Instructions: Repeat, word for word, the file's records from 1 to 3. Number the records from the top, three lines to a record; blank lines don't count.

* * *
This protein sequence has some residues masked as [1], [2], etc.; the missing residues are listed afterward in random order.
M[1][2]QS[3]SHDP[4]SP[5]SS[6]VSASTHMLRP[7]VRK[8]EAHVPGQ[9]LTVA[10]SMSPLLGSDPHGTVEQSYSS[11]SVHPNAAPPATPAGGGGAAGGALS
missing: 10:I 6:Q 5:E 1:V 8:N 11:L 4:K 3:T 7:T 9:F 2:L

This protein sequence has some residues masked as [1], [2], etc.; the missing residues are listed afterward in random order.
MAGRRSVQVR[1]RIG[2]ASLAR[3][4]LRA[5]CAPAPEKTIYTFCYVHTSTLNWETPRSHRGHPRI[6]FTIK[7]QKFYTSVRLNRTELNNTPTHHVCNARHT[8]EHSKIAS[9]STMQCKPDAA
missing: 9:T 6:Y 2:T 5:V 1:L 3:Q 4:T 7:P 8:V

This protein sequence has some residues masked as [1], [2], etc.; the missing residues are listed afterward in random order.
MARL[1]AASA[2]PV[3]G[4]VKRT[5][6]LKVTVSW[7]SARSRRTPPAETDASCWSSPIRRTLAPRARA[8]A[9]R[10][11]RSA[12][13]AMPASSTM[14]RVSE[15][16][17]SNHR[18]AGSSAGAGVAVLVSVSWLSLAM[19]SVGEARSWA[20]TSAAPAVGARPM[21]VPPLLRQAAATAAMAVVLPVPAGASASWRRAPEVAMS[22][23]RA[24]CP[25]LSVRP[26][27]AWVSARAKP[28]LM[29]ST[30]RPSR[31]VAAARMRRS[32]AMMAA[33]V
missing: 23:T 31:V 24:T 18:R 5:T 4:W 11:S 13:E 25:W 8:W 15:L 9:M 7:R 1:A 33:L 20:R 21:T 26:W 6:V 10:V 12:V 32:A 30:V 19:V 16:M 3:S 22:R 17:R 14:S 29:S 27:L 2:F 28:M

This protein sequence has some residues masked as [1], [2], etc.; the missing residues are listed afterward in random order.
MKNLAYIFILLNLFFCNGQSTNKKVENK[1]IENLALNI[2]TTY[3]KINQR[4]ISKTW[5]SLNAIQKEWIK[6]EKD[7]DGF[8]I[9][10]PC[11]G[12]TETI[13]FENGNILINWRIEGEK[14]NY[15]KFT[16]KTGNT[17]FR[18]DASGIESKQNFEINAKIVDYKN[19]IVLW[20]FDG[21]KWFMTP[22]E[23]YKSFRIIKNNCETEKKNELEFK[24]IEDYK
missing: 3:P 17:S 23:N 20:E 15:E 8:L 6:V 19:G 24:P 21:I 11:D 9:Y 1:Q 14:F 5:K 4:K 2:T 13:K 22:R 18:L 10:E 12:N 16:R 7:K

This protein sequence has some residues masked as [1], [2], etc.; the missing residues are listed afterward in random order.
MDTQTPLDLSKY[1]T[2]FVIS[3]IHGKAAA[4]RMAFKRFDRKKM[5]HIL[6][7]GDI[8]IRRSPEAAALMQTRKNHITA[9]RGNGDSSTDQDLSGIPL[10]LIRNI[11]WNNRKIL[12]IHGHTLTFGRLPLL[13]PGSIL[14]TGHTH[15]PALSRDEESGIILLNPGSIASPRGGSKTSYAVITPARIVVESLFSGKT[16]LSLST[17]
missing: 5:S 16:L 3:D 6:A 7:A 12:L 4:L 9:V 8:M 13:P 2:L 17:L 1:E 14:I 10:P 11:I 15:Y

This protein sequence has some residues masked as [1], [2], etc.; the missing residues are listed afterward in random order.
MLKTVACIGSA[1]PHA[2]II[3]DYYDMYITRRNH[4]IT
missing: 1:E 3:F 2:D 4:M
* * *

This protein sequence has some residues masked as [1], [2], etc.; the missing residues are listed afterward in random order.
M[1][2]QS[3]SHDP[4]SP[5]SS[6]VSASTHMLRP[7]VRK[8]EAHVPGQ[9]LTVA[10]SMSPLLGSDPHGTVEQSYSS[11]SVHPNAAPPATPAGGGGAAGGALS
missing: 10:I 6:Q 5:E 1:V 8:N 11:L 4:K 3:T 7:T 9:F 2:L

This protein sequence has some residues masked as [1], [2], etc.; the missing residues are listed afterward in random order.
MAGRRSVQVR[1]RIG[2]ASLAR[3][4]LRA[5]CAPAPEKTIYTFCYVHTSTLNWETPRSHRGHPRI[6]FTIK[7]QKFYTSVRLNRTELNNTPTHHVCNARHT[8]EHSKIAS[9]STMQCKPDAA
missing: 9:T 6:Y 2:T 5:V 1:L 3:Q 4:T 7:P 8:V

This protein sequence has some residues masked as [1], [2], etc.; the missing residues are listed afterward in random order.
MARL[1]AASA[2]PV[3]G[4]VKRT[5][6]LKVTVSW[7]SARSRRTPPAETDASCWSSPIRRTLAPRARA[8]A[9]R[10][11]RSA[12][13]AMPASSTM[14]RVSE[15][16][17]SNHR[18]AGSSAGAGVAVLVSVSWLSLAM[19]SVGEARSWA[20]TSAAPAVGARPM[21]VPPLLRQAAATAAMAVVLPVPAGASASWRRAPEVAMS[22][23]RA[24]CP[25]LSVRP[26][27]AWVSARAKP[28]LM[29]ST[30]RPSR[31]VAAARMRRS[32]AMMAA[33]V
missing: 23:T 31:V 24:T 18:R 5:T 4:W 11:S 13:E 25:W 8:W 15:L 9:M 7:R 1:A 33:L 20:R 21:T 26:W 6:V 10:V 12:V 32:A 30:V 19:V 16:M 3:S 22:R 17:R 14:S 29:S 27:L 2:F 28:M